“I’ve been here for two weeks doing long training at altitude in Lake Tahoe. I’ve also been doing high-intensity workouts, which is what I’ve been using for the Amgen Tour of California so far. After this, I fly to Amsterdam and then directly through to Spain to do another altitude training camp there with my teammate. We’ll see how much better I can get. It’s physically impossible to be in 100 percent top shape, but it worked perfectly. Two years ago I did a great Amgen Tour of California. At that time I went to California with my girlfriend, so combining training with a holiday worked out well for me, so we did it again this year.”
On the overall effort of the Rabobank team today
“It was a great team effort; everyone gave their best efforts. In the beginning, we tried to put some guys in the break but it wasn’t an easy start. Paul [Martens] came back and did a perfect job chasing the group. [Martin] Tjallingil, that guy, he did what he could. He worked really hard - got bottles and was riding in the front with Paul; also a great effort. Tankink was more or less the mastermind of the team. He does the controls and set out the lines, and then the two guys, Luis Leon [Sanchez Gil] and [Wilco] Kelderman were doing a good pull at the beginning of the climb until there was only a small group left and I could take off. Also, Michael Matthews, who has a good chance tomorrow. But I suppose he has to beat [Peter] Sagan. (It’s pretty difficult he says.) I’m really happy with the team here, and I’m really happy to do so good for Rabobank, of course. They are a big sponsor of the Amgen Tour of California and got a lot of people at the start and finish so I’m really happy to give something back for all the cheering as well.”
On his ambitions for the Tour de France
“I’m always ambitious for the General Classification (GC) at the Tour de France; it’s the most important race in world. I’ve already been there but it’s a crazy race; last year a lot guys crashed out in the first week. It’s a race where a lot of things can happen. For now I’m just really happy getting a stage and being able to win the Amgen Tour of California tomorrow. This race remains an important race. I’ve been working hard at the time trials and was happy and a bit surprised with the great results. We’ll see what happens in the Tour de France.”
On the vast improvements in his time trials in a short time
“I’ve been doing all good time trials if you look back. Two years ago I did some time in a wind tunnel for the first time with some great success reducing the drag. And, this winter, we were there again. The team is always working on good materials, good clothing and best positioning. When you put a lot of energy into something it’s nice to see great results come out of it. Of course, it’s also a lot of hard work. I already took the time trial bike here; you have to ride the machine a lot to get better at it and that’s what I’ve done. It’s nice to see it works out and I was actually surprised I did so well in the time trials.”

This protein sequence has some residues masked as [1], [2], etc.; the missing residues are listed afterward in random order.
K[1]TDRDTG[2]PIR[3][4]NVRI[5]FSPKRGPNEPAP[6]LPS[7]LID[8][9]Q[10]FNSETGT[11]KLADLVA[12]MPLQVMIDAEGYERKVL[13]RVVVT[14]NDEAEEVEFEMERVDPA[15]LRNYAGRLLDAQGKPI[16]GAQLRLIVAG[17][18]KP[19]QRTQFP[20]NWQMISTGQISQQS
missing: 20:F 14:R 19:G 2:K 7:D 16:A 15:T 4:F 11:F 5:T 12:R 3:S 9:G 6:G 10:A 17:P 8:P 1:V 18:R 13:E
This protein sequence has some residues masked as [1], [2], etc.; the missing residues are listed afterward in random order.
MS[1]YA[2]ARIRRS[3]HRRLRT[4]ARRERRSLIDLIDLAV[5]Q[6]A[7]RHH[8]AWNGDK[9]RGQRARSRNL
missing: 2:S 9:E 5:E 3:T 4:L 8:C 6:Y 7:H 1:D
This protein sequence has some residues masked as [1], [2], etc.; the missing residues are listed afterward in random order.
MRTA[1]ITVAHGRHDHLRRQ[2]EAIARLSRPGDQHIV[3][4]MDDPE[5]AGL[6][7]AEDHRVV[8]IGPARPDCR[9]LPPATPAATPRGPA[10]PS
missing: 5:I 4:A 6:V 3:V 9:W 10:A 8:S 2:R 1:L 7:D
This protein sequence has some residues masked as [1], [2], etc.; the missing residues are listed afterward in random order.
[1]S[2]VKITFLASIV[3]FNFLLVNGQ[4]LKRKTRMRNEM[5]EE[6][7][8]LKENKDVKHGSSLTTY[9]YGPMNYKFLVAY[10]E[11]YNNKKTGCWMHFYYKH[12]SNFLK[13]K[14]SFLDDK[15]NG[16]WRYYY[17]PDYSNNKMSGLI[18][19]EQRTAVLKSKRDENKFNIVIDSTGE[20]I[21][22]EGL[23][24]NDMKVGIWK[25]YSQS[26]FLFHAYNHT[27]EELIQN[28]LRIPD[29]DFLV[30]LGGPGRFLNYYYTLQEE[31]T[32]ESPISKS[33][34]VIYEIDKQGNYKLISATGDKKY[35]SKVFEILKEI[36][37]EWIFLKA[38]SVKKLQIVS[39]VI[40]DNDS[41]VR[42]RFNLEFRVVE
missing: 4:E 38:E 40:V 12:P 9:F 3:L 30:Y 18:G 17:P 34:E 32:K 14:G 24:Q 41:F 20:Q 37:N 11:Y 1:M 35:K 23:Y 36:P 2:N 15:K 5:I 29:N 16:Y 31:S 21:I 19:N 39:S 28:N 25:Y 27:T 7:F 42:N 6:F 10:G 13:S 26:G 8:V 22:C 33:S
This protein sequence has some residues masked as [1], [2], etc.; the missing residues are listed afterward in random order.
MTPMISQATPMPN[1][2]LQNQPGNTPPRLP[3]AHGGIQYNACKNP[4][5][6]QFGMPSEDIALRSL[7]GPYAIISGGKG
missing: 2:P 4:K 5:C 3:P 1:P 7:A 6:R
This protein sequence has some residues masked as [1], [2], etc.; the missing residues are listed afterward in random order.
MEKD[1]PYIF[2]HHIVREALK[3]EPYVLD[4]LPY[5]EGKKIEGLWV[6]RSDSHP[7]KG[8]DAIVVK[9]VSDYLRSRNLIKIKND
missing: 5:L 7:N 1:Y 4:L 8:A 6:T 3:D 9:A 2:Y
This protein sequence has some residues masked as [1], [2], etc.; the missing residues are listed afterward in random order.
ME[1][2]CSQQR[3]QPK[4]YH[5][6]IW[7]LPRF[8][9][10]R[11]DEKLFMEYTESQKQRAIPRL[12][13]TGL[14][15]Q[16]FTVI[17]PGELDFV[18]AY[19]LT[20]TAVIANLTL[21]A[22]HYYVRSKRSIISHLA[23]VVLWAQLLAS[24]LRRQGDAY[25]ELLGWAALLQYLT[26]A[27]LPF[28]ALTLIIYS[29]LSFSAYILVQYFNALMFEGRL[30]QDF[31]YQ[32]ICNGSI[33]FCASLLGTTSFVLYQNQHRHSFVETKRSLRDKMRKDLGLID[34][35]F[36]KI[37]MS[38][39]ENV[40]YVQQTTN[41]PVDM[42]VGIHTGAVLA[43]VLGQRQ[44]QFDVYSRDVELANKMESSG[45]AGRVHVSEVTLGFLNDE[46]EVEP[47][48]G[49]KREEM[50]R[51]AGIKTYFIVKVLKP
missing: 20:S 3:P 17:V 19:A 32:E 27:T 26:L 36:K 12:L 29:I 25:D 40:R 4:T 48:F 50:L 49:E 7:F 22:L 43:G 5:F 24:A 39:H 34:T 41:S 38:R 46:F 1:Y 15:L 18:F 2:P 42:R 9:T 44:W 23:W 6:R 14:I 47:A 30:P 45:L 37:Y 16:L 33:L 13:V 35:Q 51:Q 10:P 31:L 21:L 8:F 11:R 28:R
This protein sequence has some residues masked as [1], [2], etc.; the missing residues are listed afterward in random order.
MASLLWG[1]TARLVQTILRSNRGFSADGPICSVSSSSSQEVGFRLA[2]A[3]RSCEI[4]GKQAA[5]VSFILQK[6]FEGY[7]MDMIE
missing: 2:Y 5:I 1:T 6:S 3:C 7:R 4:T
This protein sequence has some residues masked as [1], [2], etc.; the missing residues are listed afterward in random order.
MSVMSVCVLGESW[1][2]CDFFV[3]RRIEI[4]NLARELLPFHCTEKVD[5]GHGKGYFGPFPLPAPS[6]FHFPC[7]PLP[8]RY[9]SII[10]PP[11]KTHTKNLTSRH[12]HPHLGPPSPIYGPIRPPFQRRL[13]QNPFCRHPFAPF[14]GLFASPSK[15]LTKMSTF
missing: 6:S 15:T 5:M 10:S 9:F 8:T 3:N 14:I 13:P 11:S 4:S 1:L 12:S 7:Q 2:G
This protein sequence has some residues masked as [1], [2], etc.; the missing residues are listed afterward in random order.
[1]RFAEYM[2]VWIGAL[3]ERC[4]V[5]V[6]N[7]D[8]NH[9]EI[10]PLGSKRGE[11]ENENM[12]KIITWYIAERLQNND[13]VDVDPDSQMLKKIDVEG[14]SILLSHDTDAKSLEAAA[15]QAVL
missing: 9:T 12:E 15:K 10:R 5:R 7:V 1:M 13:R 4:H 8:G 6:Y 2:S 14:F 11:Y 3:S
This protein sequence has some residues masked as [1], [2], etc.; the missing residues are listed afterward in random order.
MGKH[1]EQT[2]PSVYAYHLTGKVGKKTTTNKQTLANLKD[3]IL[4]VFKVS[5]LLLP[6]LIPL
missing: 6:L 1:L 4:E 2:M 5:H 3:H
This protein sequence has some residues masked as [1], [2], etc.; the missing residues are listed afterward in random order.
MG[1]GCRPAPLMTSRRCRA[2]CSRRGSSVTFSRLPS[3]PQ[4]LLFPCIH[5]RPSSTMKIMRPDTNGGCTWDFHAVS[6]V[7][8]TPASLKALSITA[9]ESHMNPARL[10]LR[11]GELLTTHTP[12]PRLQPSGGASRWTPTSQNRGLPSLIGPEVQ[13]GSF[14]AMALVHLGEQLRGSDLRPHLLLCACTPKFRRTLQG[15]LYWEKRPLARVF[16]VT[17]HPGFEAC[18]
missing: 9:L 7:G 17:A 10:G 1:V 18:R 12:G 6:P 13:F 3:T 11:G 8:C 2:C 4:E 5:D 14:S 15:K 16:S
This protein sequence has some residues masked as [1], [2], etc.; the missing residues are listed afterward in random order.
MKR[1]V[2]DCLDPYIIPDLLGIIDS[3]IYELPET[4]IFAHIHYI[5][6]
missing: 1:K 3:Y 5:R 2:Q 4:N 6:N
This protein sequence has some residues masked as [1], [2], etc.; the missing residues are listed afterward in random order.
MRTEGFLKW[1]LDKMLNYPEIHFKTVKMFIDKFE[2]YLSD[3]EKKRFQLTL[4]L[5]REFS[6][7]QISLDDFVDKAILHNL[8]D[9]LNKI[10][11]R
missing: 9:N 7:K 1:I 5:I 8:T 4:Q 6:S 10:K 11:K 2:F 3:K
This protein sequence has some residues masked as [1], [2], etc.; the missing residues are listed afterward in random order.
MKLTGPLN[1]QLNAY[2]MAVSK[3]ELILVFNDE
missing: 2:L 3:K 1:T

On his accident and broken leg last year and his recovery
“The recovery at the beginning went pretty fast. I could ride my bike before I could walk. In the end, the last few steps were the most difficult. I was racing already this year, but the results weren’t there. It’s pretty normal, of course, after breaking your leg – I broke my right leg in four places and it has lots of screws still in it. It’s normal [recovery time], but as an athlete you want results and I wanted them a bit faster. Now I’m here and I’m really happy it all comes together. Over here in America where I have really good memories with the Amgen Tour of California and my holidays, winning this race is a good combination for me.”
On rehabilitation after breaking his leg and being able to ride before he could walk again
“Riding bike is easier because you have two legs; the right leg only needs to follow the left. Walking is a whole different thing because to put everything back together they had to go through some muscles and those muscles help get your hips balanced. You have to do a lot of exercise to get those muscles back. Of course, I had to build up from zero. My right leg had no muscle any more. I couldn’t even put it a centimeter from left to right. Now they look similar, but at the beginning of the season I had a small leg and a normal leg. It’s a lot of work to get two normal legs again. They say it can take up to a year until you can have two of the same legs again, both in strength and muscles. I’m still working on that.”
John Atapuma (COL), Colombia-Coldeportes
Second Place, Stage 7
On his performance today and the last kilometer
“It was a very hard day. I got in the break and I was looking at [Chris] Horner when I attacked so I could stay in his wake and contest for a stage win until the last climb. Then I moved away from Horner and couldn’t get the stage win. But, for our team to get second and third in a tough stage, and in such an important race, is a very good result anyway.”
Fabio Andres Duarte Arevalo (COL), Colombia-Coldeportes
Third Place, Stage 7
On the performance and aggressiveness of the team
“We are very happy with our team’s display today. Our aim was to take the stage win and we gave it our all to reach this objective. Of course we were going for general classification and we are very happy with fifth place and our results. Those are the results we needed. I thank the staff and team.”